Ahead of the government’s update later this month, the JobKeeper wage subsidy program will be extended for some workers in hard hit industries until mid-next year, costing $24 billion in 2020-21, while the JobSeeker unemployment payment would be set at $850 a fortnight – an almost 40 per cent hike to the old Newstart – adding around $11bn to this year’s deficit. He also expects the October budget to bring forward the personal income tax cuts slated for 2022 as part of a $15bn fiscal package, arguing supporting demand in the economy by boosting household incomes was critical.
All up, he expects higher federal budget deficits of $95bn in 2019-20 and $240bn in 2020-21, and net debt to about double from 19 per cent of GDP to 37 per cent by mid-2021, or $725bn.
But speaking at a briefing this week, Mr Evans says Australia’s debt position remains well below other nations and the government will be able to access cheap debt for years at the same time as the economy rebounds to between 2.5-3 per cent.
In addition, he notes the negative public discourse around government debt had softened in recent times.
“My view is that the debate around the government is no longer this fear about increasing government debt. And heaven forbid the fear about raising taxes in this current environment,” he said.
“2022 is going to be an election year, can you imagine wanting to raise taxes in 2021 or 2022 at a time particularly when the debate is moving toward ‘what’s so bad about debt’, when the rest of the world has such high debt and the ability to fund it is so easy at these interest rates.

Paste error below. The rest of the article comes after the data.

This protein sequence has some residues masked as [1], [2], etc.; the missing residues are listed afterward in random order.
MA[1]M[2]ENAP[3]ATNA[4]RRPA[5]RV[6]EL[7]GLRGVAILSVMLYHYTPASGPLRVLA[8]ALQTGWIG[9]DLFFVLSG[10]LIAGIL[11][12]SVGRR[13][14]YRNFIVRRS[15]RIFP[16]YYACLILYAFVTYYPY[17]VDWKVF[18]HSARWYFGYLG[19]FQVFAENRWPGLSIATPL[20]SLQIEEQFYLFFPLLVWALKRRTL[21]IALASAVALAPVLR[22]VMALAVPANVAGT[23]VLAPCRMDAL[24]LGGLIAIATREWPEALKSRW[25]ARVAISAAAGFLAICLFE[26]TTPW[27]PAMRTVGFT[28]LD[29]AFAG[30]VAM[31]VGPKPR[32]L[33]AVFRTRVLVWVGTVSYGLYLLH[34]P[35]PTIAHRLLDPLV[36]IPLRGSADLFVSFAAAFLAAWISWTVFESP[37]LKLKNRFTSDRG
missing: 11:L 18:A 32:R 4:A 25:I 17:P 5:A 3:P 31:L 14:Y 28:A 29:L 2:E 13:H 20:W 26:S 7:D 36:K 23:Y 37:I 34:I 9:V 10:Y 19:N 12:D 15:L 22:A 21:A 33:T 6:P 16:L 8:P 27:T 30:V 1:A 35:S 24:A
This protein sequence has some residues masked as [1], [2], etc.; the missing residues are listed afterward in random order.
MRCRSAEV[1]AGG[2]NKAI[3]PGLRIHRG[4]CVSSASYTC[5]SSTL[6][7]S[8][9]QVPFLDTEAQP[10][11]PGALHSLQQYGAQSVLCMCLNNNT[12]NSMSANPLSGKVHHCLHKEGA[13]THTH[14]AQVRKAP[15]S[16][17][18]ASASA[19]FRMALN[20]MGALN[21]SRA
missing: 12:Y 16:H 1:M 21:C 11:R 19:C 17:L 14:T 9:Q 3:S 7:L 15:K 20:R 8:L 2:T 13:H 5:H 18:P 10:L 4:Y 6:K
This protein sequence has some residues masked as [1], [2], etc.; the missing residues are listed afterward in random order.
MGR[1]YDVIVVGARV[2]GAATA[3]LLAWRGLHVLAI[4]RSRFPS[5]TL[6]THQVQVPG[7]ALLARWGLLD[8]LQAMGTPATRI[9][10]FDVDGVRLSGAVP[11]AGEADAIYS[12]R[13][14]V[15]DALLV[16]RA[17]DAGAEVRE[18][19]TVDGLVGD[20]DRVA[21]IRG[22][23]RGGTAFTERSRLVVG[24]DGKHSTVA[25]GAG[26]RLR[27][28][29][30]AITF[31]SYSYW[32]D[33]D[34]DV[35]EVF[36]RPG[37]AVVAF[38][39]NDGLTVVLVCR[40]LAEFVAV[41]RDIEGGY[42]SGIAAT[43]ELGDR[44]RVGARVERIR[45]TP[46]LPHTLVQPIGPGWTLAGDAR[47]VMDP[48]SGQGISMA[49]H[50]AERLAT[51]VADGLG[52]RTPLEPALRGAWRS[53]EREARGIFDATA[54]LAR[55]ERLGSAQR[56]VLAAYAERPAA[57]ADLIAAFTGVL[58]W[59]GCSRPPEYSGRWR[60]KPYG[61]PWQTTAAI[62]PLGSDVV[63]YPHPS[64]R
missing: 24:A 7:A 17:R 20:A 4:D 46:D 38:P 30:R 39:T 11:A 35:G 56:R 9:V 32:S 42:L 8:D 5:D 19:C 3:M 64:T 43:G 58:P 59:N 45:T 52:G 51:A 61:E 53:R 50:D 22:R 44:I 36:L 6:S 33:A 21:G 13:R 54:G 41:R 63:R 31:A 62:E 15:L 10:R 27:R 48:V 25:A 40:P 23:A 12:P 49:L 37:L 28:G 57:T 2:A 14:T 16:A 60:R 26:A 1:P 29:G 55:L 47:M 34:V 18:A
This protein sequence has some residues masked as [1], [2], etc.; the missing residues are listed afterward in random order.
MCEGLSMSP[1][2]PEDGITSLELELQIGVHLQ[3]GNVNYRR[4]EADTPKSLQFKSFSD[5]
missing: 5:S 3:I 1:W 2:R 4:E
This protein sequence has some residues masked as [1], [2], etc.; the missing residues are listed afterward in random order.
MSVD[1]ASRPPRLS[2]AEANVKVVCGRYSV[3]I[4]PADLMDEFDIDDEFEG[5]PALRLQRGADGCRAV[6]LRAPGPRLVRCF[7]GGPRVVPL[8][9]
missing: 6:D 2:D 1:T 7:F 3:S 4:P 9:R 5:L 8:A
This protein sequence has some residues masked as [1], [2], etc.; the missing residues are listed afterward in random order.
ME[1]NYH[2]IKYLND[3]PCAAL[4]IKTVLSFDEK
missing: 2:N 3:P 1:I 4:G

“If you’re borrowing at 1 per cent and your economy is growing at that pace, your government debt is not putting a weight on your economy. In fact, it’s becoming a smaller part of the economy as you move forward.”
Perhaps by no coincidence, this shift in debate around debt has coincided with the rise in prominence of Modern Monetary Theory, or MMT, the divisive way of thinking premised on governments that control their own currency having no real limit on spending because they can “print”, or digitally create, money. While the government has brushed off MMT, higher debt looks to be here for some time to support the economy through a highly uncertain recovery, reinforced by Melbourne’s lockdown to get on top of a notable spike in infections.
Following the move, Westpac Economics cut its 2020 GDP forecast from minus 4 per cent to minus 4.2 per cent, pointing out that about 25 per cent of the economy by population would be impacted by the shutdown.
“The tricky dance increases in difficulty and shifting from crisis to growth stimulus is a key success factor for recovery,” Morgan Stanley strategist Chris Nicol said following the fresh lockdown, albeit adding it would likely lead to even more fiscal support.
With all this extra debt in the world and governments playing a bigger role in all our lives, risks relating to policy are unlikely to go away.
But only hindsight might reveal the policy successes and mistakes.
The views expressed are those of the author and do not necessarily reflect those of the Westpac Group.